Paradata provide a wealth of information and could augment surveys, particularly overseeing the data collection process. Not surprisingly, it has already found use in other health and medical areas. For example, similar to our study, paradata were previously used in telemedicine research to estimate time spent to complete a questionnaire [20] and to examine completion and impact of push notifications on data completion in behaviour risk assessment [21]. Other applications in health include examining the role of paradata in non-response adjustment process [22], underreporting errors and finding suggestions for methodological improvement for future surveys [23] and examining response time at the level of individual questions [24]. Other studies examined practical use of paradata, for example, as an interactive web-based data visualisation tool, providing survey staff with the information to monitor data collection daily [25]. Using paradata (along with metadata and embedded data) can also improve response rates, identify bias, and give a possible explanation for apparent outlier responses, providing an efficient method of conducting web-based Delphi surveys [26]. Overall, using paradata in health research suggests that paradata could be valuable in quantifying recruitment efforts and aid the development and evaluation of new recruitment strategies [27].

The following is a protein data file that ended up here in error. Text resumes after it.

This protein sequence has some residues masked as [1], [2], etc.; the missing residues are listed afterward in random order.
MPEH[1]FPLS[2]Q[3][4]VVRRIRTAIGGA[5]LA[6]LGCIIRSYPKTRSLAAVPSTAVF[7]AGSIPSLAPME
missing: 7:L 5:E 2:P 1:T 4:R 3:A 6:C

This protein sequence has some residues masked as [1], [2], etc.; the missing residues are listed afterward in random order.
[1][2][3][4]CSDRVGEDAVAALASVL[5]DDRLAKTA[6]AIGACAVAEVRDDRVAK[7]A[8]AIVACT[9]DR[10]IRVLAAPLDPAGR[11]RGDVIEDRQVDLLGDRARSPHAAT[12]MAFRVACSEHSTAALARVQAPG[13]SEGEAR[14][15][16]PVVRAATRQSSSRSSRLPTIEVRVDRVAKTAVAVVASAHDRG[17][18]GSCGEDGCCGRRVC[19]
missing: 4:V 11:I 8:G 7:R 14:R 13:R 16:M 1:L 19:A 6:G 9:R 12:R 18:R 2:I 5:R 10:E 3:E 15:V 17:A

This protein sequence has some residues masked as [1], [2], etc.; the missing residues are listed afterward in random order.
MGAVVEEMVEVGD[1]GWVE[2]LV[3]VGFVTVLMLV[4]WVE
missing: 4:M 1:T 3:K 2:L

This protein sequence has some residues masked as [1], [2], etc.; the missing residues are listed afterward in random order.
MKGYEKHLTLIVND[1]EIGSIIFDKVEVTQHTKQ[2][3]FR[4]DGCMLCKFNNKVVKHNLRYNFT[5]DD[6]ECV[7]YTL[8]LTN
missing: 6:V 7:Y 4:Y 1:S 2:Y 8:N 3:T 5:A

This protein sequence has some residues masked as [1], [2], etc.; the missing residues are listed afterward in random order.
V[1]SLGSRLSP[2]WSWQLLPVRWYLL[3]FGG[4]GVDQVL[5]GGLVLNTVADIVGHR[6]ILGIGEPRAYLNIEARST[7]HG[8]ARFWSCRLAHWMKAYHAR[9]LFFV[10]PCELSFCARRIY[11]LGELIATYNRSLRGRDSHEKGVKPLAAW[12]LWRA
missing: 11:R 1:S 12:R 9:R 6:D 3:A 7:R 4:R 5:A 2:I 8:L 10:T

Future analyses could investigate the relationship between correction rates and correction type and being supervised by a supervisor or other colleagues, which potentially could prompt additional corrections under peer pressure. Other potential uses of paradata in MNCH research could include effort indicators, tracking individual and team productivity, estimating contact attempts without success, and response propensity. Outcome indicators and case status indicators can also include non-interviews by type and refusal patterns by respondent characteristics. Paradata in MNCH research can also be used to generate a dashboard/monitoring system or a validation system for collected data against external sources of information, hence, automatically flagging incorrect entries in the interviews.

Conclusion